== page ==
9. The plaint-respondents have put their claim on the basis of the Will, Ex.P-1. The said Will though is not a registered one but there is no law that the Will should compulsorily be a registered one. The propounder of the Will has also to prove that the deceased was in sound and disposing mind at the time of execution of the Will and the provisions of Section 63 of the Indian Succession Act have not been complied with. For proving the Will, it has to be proved that the Will has been executed in the presence of two witnesses who, in turn, attested the same. When the Will is unregistered, then the evidence led by the propounder of the Will is to be scrutinised with great care and caution as the same speaks after the death of testator. In the instant case, when the evidence of scribe and the attesting witness is scrutinised, it proves that the testator, Teja Singh, had executed a Will in favour of his real brother, Nirver Singh.
10. To prove, the Will, the plaintiff-respondents have examined PW2 Banarsi Dass, who was the scribe of the Will. He has deposed that he had seen the Will dated 15.3.1972, which was scribed by him. It was dictated by Teja Singh. PW-3 Ram Singh is one of the attesting witness. He has deposed that Teja Singh had got executed a Will from PW-2 Banarsi Dass during his life time in favour of Nirver Singh. The said Will was thumb marked by Teja Singh in his presence and also in the presence of PW-5 Lambardar Hardyal Singh and Prem Singh. Even he also appended his signatures on the Will. He further deposed that Teja Singh was in senses at the time of execution of the Will, Ex.P-1, PW-5 Hardyal Singh had also appeared and testified that the Will was executed in his presence by Teja Singh. He also deposed that plaintiff-respondents used to serve Teja Singh after the death of Ujagar Singh.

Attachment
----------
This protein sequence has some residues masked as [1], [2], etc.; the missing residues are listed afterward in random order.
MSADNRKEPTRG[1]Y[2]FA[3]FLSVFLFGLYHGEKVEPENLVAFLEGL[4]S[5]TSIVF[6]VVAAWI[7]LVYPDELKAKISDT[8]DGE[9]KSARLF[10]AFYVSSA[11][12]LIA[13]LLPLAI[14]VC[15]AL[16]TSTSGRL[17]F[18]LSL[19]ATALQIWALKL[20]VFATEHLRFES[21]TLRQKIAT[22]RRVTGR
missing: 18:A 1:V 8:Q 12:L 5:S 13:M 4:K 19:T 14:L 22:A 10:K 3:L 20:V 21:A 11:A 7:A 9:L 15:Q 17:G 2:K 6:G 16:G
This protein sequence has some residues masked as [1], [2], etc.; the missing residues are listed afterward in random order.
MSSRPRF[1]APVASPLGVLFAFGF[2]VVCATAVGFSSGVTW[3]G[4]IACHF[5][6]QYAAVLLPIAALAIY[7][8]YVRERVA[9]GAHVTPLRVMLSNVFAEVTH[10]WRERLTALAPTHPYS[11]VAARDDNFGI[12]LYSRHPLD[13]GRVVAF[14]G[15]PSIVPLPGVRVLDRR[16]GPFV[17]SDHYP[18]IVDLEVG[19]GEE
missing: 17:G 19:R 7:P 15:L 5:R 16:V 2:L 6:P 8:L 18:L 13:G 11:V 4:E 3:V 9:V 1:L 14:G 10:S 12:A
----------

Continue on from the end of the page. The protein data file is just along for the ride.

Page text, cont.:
11. Counsel for the appellant contended that plaintiff-respondents were not serving Teja Singh as he was living in Calcutta. Nirver Singh-plaintiff, was the real brother of deceased Teja Singh. Nirver Singh had appeared as his own witness as PW-1 and deposed that he was serving his brother, Teja Singh, after the death of his son, Ujagar Singh. On account of the service rendered by him, Teja Singh executed a Will in his favour bequeathing his entire estate. The version given by Nirver Singh has been corroborated by Hardyal Singh, PW-5 and that too in the cross-examination. He admitted that Nirver Singh came from Calcutta after 20 days of death of Ujagar Singh and started residing with Teja Singh. Teja Singh was not having any son or daughter and, therefore, he preferred to execute a Will in favour of Nirver Singh, who was his real brother. The witnesses to the Will are most natural as they belong to the village of the deceased. One of the natural heir, Surinder Kaur, defendant No. 1, who was daughter of pre-deceased daughter has also supported the claim of the appellant and submitted that the Will was a genuine document.
12. PW-2 Banarsi Dass, PW-3 Ram Singh and PW-5 Hardyal Singh were cross-examined on behalf of the appellant but could not shake their sworn testimony, rather, from their defence it is proved that Teja Singh was in sound and disposing mind when he executed the Will, Ex.P-1.